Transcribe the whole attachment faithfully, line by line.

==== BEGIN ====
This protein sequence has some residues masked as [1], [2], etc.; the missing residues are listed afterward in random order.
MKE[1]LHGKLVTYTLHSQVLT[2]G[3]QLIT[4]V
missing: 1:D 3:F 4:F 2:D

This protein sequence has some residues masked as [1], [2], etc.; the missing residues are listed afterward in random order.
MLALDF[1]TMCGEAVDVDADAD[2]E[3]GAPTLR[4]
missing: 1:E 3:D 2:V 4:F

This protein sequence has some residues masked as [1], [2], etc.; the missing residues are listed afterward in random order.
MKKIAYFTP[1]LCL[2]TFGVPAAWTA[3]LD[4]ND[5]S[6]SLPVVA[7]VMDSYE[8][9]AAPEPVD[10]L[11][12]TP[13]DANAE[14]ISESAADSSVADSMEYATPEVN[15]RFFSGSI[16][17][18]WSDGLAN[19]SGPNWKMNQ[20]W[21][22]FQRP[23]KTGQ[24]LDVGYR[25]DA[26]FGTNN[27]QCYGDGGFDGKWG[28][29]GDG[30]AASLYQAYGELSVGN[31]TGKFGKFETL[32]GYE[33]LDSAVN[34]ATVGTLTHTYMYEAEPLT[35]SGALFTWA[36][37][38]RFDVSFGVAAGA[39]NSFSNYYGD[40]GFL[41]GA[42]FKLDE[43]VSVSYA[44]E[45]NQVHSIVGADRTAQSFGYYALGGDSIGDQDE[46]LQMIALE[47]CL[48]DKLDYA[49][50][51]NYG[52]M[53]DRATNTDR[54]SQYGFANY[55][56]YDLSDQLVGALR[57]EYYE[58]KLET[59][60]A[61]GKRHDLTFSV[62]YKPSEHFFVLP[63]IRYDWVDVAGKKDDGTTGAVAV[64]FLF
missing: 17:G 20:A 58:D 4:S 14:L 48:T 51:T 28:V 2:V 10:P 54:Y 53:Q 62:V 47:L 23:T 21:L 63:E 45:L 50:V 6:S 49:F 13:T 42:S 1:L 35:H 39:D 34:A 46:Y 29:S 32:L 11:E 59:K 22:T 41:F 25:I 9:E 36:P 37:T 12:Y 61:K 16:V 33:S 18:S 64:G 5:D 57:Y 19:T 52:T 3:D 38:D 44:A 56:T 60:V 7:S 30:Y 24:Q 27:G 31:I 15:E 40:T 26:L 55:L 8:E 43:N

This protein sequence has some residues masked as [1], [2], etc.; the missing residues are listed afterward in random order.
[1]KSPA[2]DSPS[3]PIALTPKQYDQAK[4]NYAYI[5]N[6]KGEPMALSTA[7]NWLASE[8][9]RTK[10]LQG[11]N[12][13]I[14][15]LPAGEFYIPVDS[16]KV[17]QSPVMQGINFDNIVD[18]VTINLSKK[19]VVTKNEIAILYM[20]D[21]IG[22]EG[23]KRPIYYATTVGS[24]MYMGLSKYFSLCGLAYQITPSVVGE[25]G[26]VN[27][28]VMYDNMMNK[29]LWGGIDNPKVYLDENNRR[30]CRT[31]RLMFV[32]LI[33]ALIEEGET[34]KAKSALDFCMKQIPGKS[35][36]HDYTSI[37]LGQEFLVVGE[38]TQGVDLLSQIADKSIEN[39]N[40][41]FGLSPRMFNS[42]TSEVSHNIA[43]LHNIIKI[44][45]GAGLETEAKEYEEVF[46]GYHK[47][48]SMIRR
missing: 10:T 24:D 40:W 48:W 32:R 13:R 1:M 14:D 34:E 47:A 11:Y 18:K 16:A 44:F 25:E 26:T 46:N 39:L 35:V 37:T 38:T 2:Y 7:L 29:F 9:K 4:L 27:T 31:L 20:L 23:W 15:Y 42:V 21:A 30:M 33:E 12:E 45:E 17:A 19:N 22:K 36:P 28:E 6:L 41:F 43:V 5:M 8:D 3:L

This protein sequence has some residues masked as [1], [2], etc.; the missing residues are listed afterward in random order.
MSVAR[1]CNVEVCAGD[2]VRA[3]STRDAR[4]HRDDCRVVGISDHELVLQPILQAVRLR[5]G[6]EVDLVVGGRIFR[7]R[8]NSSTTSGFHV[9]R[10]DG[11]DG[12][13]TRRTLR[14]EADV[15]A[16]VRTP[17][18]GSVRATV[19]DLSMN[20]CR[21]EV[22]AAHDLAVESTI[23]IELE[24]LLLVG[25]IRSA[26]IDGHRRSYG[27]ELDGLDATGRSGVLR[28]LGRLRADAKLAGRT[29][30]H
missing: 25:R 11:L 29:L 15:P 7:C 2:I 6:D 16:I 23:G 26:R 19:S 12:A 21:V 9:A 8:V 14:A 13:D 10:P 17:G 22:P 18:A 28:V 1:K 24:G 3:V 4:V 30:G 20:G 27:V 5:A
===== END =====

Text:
This protein sequence has some residues masked as [1], [2], etc.; the missing residues are listed afterward in random order.
MKE[1]LHGKLVTYTLHSQVLT[2]G[3]QLIT[4]V
missing: 1:D 3:F 4:F 2:D

This protein sequence has some residues masked as [1], [2], etc.; the missing residues are listed afterward in random order.
MLALDF[1]TMCGEAVDVDADAD[2]E[3]GAPTLR[4]
missing: 1:E 3:D 2:V 4:F

This protein sequence has some residues masked as [1], [2], etc.; the missing residues are listed afterward in random order.
MKKIAYFTP[1]LCL[2]TFGVPAAWTA[3]LD[4]ND[5]S[6]SLPVVA[7]VMDSYE[8][9]AAPEPVD[10]L[11][12]TP[13]DANAE[14]ISESAADSSVADSMEYATPEVN[15]RFFSGSI[16][17][18]WSDGLAN[19]SGPNWKMNQ[20]W[21][22]FQRP[23]KTGQ[24]LDVGYR[25]DA[26]FGTNN[27]QCYGDGGFDGKWG[28][29]GDG[30]AASLYQAYGELSVGN[31]TGKFGKFETL[32]GYE[33]LDSAVN[34]ATVGTLTHTYMYEAEPLT[35]SGALFTWA[36][37][38]RFDVSFGVAAGA[39]NSFSNYYGD[40]GFL[41]GA[42]FKLDE[43]VSVSYA[44]E[45]NQVHSIVGADRTAQSFGYYALGGDSIGDQDE[46]LQMIALE[47]CL[48]DKLDYA[49][50][51]NYG[52]M[53]DRATNTDR[54]SQYGFANY[55][56]YDLSDQLVGALR[57]EYYE[58]KLET[59][60]A[61]GKRHDLTFSV[62]YKPSEHFFVLP[63]IRYDWVDVAGKKDDGTTGAVAV[64]FLF
missing: 17:G 20:A 58:D 4:S 14:L 48:T 51:T 28:V 2:V 10:P 54:Y 53:Q 62:V 47:L 23:T 21:L 63:E 45:L 50:V 6:S 49:F 13:T 42:S 1:L 35:H 39:D 34:A 46:Y 29:S 32:L 11:E 59:K 22:T 41:F 25:I 9:E 36:P 37:T 12:Y 61:K 16:V 33:S 18:S 64:G 5:D 57:Y 19:T 52:T 3:D 38:D 44:A 56:T 60:V 7:S 30:Y 24:Q 27:G 31:I 15:E 40:T 26:L 55:L 8:E 43:N

This protein sequence has some residues masked as [1], [2], etc.; the missing residues are listed afterward in random order.
[1]KSPA[2]DSPS[3]PIALTPKQYDQAK[4]NYAYI[5]N[6]KGEPMALSTA[7]NWLASE[8][9]RTK[10]LQG[11]N[12][13]I[14][15]LPAGEFYIPVDS[16]KV[17]QSPVMQGINFDNIVD[18]VTINLSKK[19]VVTKNEIAILYM[20]D[21]IG[22]EG[23]KRPIYYATTVGS[24]MYMGLSKYFSLCGLAYQITPSVVGE[25]G[26]VN[27][28]VMYDNMMNK[29]LWGGIDNPKVYLDENNRR[30]CRT[31]RLMFV[32]LI[33]ALIEEGET[34]KAKSALDFCMKQIPGKS[35][36]HDYTSI[37]LGQEFLVVGE[38]TQGVDLLSQIADKSIEN[39]N[40][41]FGLSPRMFNS[42]TSEVSHNIA[43]LHNIIKI[44][45]GAGLETEAKEYEEVF[46]GYHK[47][48]SMIRR
missing: 10:T 24:D 40:W 48:W 32:R 13:R 1:M 14:D 34:E 47:A 11:Y 18:K 16:A 44:F 25:E 26:T 46:N 39:L 35:V 37:T 38:T 2:Y 7:L 29:F 9:K 4:L 27:T 31:L 20:L 23:W 15:Y 42:V 21:A 30:M 33:E 12:E 45:E 17:A 19:N 22:K 36:P 28:E 6:L 41:F 43:V 5:M 8:D 3:L

This protein sequence has some residues masked as [1], [2], etc.; the missing residues are listed afterward in random order.
MSVAR[1]CNVEVCAGD[2]VRA[3]STRDAR[4]HRDDCRVVGISDHELVLQPILQAVRLR[5]G[6]EVDLVVGGRIFR[7]R[8]NSSTTSGFHV[9]R[10]DG[11]DG[12][13]TRRTLR[14]EADV[15]A[16]VRTP[17][18]GSVRATV[19]DLSMN[20]CR[21]EV[22]AAHDLAVESTI[23]IELE[24]LLLVG[25]IRSA[26]IDGHRRSYG[27]ELDGLDATGRSGVLR[28]LGRLRADAKLAGRT[29][30]H
missing: 25:R 11:L 29:L 15:P 7:C 2:I 6:D 16:I 23:G 26:R 19:S 12:A 21:V 9:A 8:V 14:A 13:D 10:P 17:G 22:P 18:A 28:V 1:K 24:G 3:V 4:V 30:G 20:G 27:V 5:A